Roses are red.
Roses can touch your heart.
They convey deep feelings.
Sometimes even make you cry.
So is Harissa (həˈrēsə).
The words Harissa dances and flows in the mouth quite effortlessly.
It brings many cherished images to the mind.
But what is Harissa?
Harissa is a fiery hot condiment and seasoning from North Africa and the Middle East. It is a paste of dried red chilis, garlic, and olive oil, with other spices such as ground red pepper, caraway, cumin, caraway, coriander, fennel and mint. It is most closely associated with Tunisia, Libya, Algeria and Morocco. Makes Tabasco and Sriracha take a distant second and third places when it comes to a chili sauce contest.
[Recipe for Harissa cannot be more simpler than this…
About 50gm dried red chilies
2 cloves of garlic
1 teaspoon caraway seeds
1 teaspoon ground cumin
2 teaspoons coriander seeds
1 teaspoon dried mint leaves
Mix all together].
But the fiery red sauce is not for the faint-hearted.
Not even for the moderately-brave.
It takes a real courageously-daring one to even attempt to even think about making Harissa paste at home.
I decided to make the recipe at home amidst all the usual naysayers.
“Can’t be done”.
“Not for Indian cuisine”.
“You need special ingredients… secret ones… how will you find them”.
“Why bother yourself when you can just add chili powder?”.
“We got SriRacha in the fridge”.
“Since when did you started experimenting with North African cuisine”.
First things first.
How many types of chilis are there in the market?
Wanted to learn all about them before deciding which one to buy.
World of chili was so exciting that the first learning was that it might take longer than a weekend to learn.
So decided to choose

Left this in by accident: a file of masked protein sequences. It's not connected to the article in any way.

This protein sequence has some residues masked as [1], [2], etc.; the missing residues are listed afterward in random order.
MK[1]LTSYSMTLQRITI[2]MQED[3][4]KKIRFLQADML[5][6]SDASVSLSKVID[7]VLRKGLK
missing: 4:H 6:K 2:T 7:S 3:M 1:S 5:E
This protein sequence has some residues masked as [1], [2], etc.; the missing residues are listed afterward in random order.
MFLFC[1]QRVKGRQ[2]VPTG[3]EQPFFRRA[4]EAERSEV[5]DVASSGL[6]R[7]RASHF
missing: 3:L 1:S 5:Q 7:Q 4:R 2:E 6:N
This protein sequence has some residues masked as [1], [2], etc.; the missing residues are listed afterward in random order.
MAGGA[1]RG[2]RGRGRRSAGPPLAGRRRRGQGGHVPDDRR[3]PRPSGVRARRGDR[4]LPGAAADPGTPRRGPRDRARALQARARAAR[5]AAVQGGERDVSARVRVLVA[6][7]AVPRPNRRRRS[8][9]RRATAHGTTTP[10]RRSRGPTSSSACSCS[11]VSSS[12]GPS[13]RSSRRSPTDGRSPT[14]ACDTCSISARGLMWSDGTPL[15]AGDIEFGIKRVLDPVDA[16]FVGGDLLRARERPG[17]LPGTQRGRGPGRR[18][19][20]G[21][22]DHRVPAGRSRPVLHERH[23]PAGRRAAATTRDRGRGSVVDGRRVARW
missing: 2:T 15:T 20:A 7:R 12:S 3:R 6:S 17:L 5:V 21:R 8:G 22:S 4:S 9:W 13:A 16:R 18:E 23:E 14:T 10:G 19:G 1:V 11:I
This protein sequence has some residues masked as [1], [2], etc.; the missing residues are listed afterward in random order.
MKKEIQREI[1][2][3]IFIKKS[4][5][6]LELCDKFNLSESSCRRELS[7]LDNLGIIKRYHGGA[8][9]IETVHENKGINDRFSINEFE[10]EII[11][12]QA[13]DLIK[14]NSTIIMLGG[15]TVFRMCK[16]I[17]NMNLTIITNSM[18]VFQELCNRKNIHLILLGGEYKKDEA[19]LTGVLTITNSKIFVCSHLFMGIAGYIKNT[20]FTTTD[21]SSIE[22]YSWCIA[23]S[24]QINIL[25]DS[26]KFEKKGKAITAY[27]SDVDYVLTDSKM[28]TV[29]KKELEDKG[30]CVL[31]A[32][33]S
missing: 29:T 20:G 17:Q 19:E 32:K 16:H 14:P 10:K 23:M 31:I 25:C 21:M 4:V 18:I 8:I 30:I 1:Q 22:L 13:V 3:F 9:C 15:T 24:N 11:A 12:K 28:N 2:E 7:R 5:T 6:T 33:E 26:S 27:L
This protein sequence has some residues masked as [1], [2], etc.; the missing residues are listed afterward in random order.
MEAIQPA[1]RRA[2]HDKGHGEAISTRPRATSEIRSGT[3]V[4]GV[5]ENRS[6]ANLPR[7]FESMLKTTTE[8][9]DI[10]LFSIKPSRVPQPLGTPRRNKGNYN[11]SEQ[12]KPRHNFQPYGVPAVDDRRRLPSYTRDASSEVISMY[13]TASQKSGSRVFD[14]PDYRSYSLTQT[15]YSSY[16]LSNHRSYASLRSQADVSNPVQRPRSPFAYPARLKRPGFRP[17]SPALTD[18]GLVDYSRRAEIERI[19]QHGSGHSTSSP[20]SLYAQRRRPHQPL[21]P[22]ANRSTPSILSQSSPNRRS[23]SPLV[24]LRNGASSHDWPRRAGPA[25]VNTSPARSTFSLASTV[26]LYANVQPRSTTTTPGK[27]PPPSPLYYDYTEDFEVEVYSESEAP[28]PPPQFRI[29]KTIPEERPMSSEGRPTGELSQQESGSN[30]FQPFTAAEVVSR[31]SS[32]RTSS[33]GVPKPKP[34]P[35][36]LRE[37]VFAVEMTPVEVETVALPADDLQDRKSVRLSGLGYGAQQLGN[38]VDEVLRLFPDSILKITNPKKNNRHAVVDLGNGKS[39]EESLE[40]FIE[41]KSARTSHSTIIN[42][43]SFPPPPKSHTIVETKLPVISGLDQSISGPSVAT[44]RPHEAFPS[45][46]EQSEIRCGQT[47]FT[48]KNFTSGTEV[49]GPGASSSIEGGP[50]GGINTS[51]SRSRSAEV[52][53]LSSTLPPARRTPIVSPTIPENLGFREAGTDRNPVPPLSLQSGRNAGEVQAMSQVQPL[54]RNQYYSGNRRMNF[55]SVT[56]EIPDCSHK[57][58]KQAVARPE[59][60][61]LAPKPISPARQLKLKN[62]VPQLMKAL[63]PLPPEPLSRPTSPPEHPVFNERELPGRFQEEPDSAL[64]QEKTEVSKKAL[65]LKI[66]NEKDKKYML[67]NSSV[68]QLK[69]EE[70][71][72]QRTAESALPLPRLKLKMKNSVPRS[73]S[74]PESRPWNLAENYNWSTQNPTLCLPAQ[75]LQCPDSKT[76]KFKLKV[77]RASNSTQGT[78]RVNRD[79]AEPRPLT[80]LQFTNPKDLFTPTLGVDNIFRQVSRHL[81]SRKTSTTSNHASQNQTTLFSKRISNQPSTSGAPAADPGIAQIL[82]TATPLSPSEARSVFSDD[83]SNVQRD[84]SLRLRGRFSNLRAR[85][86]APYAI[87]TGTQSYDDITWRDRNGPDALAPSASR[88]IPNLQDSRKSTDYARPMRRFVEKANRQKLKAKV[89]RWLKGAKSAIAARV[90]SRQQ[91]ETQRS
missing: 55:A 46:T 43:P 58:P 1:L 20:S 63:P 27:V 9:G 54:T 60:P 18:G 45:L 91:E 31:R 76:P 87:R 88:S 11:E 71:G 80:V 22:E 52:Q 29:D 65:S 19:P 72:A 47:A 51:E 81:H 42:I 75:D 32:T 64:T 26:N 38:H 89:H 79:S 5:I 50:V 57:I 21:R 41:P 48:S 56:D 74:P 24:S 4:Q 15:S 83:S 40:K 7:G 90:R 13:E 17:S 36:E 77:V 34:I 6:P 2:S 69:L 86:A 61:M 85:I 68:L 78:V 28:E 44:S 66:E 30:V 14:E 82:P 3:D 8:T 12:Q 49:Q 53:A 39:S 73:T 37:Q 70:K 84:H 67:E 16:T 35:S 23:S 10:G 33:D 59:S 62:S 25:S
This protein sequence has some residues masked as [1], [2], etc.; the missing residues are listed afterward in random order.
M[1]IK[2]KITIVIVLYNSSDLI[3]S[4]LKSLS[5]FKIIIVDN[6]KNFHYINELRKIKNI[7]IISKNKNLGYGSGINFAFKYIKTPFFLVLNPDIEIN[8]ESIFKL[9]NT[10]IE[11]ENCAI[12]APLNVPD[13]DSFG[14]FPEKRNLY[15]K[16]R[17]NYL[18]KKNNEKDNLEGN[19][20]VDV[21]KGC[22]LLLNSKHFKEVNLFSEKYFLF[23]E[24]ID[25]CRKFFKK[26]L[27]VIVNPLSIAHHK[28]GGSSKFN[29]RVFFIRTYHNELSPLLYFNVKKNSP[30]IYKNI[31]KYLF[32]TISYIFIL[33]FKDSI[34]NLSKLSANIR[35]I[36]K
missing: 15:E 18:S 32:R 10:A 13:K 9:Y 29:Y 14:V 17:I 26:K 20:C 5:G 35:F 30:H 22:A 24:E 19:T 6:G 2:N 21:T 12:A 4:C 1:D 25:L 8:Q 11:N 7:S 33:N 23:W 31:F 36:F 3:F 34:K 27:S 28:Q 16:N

a dark, long one,
a reddish-brownish medium one and
a cute, round one.
(The intended ones were Pasilla, Guajillo & Cascabel. Must learn which is which).
Also used four different types of chili powders: Cayenne, Paprika, Red chili and Kashmiri chili.
Soaking the chilis in hot water was easy.
But the deseeding and destemming part took a toll as a not-so-easy burning sensation on the face.
Food-grade gloves and medical-grade face mask were used.
Not to mention industrial-grade eye-glasses.
While the chilis were soaking, garlic was de-skinned and crushed.
Coriander, cumin, fennel, caraway seeds were ground using pestle and mortar.
The four-chili paste was prepared.
Dried mint leaves kept aside.
From now on, it must be a breeze. So I thought.
Soaked chilies, drained well, went to the food processor.
Warning: The first buzz will fill the kitchen with the volatile component of the chili oleoresin that one must expect and take precautions.
From mildly uncomfortable runny nose and eyes to uncontrollable sneezing could occur.
So please be forewarned.
(Note: Harissa preparation will make onion slicing chore feel like a seventh heaven).
Having survived that grinding to paste stage, spices and mint were added and mixed.
Some balsamic vinegar was added to the paste. Lemon juice, if you so prefer.
Finally, the food processor was run at very slow speed while a stream of Olive oil was mixed in the emulsification process. The processor was stopped once the mixture achieved the desired consistency.
Due to the watery-eyed environment, many photo opportunities were missed.
But the few that were taken can be found here.
In short, the home-made sauce was a real unforgettable experience in the kitchen.
But if you ask em if I would repeat the experience, I would not reply without a bit of hesitancy.